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    It looks like they’re doing a classic prime accumulator, except the prime isn’t the secret, it’s a salted hash of the secret. Can anyone explain the verification process?

    This blog post is really poorly written imo (unclear/oversimplified) and the code samples don’t help, especially on mobile..

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      I don’t know enough crypto to see issues with this, but I looked and this is their only post on crypto in the blog. They also don’t have any other crypto projects on their github. So I’m guessing there are probably really big flaws? Seems weird to say that having studied the alg itself, but “don’t roll your own crypto” is a saying or a reason…

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        OP here. The code is a fork of a project from startcoin who do have several other crypto projects on their Github account. What we did was to move the hashing from the server to the client, thereby removing the need to expose the identity of the set members.

        Also, I may not have other crypto projects on my personal blog, but I do work in the Frontiers department in Tradeshift - a fintech with approx. 1200 employees. In the Frontiers department we are focusing on emerging technologies, and we have made some headway in the crypto space.

        That is not to say that there are no flaws, and I would love to hear feedback from external code reviewers.

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          Thank you for clarifying!

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        “…Given this technology, we now have the ability to anonymously prove memberships of sets in almost any imaginable context. There are obvious use-cases in decentralised authentication, but there may be many more interesting uses for it. ..”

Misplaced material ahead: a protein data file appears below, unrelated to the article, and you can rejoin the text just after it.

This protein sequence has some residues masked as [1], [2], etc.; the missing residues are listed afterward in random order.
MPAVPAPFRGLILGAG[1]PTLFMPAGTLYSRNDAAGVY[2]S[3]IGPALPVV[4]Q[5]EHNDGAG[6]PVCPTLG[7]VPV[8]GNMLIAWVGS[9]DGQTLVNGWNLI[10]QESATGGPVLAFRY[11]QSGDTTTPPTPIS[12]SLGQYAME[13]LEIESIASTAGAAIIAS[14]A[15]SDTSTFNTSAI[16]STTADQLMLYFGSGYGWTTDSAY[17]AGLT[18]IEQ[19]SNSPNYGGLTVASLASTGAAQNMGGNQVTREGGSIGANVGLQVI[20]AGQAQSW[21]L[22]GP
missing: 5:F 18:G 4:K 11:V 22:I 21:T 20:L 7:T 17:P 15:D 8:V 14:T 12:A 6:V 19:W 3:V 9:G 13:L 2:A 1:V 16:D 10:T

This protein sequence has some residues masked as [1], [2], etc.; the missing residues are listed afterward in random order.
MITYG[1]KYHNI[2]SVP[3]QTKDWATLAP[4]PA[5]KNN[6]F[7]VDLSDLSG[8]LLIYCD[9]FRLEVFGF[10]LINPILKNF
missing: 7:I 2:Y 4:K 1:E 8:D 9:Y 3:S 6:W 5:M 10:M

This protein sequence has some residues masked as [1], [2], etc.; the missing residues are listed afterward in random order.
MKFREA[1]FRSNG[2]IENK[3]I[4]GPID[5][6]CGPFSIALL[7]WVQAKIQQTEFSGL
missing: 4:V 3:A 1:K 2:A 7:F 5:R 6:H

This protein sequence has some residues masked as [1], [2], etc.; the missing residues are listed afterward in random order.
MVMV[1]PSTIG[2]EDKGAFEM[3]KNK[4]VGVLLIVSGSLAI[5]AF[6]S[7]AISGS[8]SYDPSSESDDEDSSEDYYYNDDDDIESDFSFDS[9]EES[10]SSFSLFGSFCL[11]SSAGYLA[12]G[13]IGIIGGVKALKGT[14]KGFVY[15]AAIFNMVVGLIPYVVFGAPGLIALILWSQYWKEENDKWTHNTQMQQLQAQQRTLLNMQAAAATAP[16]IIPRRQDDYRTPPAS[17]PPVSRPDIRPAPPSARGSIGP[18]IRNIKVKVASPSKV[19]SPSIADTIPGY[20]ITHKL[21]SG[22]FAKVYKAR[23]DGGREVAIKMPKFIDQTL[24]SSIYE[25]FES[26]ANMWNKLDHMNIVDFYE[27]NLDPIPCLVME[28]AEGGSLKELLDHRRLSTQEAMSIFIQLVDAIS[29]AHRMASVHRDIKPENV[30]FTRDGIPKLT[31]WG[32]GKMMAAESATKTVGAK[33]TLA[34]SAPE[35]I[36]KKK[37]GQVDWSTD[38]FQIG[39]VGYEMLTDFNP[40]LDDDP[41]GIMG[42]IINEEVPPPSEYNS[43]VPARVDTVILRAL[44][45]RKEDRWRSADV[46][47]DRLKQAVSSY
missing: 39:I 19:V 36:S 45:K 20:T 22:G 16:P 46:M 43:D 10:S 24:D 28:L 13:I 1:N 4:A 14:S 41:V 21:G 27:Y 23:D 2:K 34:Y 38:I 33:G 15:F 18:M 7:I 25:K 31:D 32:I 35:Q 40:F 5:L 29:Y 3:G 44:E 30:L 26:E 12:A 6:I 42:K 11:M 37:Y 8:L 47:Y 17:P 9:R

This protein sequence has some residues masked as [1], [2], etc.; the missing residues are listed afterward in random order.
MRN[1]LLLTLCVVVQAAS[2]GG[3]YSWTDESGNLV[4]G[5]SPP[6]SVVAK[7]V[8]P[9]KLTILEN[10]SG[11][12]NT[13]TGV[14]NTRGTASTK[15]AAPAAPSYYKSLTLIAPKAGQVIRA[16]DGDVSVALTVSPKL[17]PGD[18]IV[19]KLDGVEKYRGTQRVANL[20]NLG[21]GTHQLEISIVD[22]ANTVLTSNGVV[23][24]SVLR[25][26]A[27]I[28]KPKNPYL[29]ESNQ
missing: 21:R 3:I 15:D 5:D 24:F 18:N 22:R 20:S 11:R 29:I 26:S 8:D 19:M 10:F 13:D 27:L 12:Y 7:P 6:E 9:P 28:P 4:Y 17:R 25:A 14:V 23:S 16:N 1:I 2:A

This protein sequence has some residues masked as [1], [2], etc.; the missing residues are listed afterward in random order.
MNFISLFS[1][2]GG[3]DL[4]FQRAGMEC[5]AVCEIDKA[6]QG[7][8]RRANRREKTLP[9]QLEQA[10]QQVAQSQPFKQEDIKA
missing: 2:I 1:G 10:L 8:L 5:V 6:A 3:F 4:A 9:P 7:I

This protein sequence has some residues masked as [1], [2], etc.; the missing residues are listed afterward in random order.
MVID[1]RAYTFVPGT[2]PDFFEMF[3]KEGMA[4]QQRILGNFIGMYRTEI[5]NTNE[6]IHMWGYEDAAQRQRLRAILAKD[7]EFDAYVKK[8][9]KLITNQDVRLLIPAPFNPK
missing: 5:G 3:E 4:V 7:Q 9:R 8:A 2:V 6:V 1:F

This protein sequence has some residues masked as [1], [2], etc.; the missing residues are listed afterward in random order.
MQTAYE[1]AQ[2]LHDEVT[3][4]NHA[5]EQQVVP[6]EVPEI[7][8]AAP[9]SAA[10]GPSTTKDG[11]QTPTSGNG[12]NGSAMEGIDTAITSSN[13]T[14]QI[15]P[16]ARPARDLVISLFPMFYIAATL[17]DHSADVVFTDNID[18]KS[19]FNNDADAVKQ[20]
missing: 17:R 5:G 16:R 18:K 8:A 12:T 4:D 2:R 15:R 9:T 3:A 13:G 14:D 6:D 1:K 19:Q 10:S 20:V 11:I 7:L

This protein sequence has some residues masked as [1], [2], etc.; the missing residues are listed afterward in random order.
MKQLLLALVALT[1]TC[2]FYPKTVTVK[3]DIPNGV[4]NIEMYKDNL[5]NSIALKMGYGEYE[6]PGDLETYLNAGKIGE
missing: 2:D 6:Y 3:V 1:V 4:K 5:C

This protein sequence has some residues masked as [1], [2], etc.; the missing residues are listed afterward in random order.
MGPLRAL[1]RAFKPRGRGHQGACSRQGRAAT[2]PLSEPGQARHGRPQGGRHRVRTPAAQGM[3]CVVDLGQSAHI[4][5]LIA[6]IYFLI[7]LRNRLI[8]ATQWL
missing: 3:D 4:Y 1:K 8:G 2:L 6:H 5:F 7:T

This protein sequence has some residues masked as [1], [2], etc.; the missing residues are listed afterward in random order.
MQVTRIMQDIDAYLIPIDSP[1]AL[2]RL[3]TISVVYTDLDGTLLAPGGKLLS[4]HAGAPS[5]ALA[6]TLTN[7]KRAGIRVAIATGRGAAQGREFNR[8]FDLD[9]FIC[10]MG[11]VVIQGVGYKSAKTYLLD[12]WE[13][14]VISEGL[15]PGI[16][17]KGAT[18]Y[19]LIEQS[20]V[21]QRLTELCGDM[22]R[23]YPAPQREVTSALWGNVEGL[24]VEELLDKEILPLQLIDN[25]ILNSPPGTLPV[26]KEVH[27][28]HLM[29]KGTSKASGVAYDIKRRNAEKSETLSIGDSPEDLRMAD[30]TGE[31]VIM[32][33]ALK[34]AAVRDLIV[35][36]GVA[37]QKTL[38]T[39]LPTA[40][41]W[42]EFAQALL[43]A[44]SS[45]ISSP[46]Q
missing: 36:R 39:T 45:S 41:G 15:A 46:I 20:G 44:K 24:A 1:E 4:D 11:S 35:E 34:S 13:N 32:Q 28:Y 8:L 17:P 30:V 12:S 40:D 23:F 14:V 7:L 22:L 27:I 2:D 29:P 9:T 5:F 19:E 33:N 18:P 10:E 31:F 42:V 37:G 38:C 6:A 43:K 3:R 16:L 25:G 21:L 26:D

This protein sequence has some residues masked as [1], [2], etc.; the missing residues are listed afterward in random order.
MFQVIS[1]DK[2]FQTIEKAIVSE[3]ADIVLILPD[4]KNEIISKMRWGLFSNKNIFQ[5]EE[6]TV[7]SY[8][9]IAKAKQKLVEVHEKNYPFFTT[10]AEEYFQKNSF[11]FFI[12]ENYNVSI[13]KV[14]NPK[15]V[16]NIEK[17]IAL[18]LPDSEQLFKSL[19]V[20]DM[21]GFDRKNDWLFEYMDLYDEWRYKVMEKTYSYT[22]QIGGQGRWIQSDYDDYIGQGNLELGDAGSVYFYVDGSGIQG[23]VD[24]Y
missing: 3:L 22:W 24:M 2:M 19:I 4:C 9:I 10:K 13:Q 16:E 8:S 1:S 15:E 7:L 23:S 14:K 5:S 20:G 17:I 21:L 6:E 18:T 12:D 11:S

I agree, I think the business opportunities that this type of approach opens up is enormous, and can easily given an edge/advantage to newcomer companies entering the fields where anonymity (which goes well beyond privacy) is a measurable advantage.

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          Private set intersection, and similar secure two-party computation protocols have existed for at least a decade. There is a whole body of research into efficiency optimizations. This is not new, companies just don’t care/aren’t motivated/aren’t incentivized to use it.

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            What do you think the reasons why these methods did not make into commercial space, yet?

            At one point in time I was working on privacy preserving health history databases, was looking into using homomorophic encryption and k-anonymization (this was 2008 or around).

            For us, at that time, recepies were not there, integration with existing database technologies were not there, performance-aware libraries were not there …. and we were refused a fed grant, we applied for…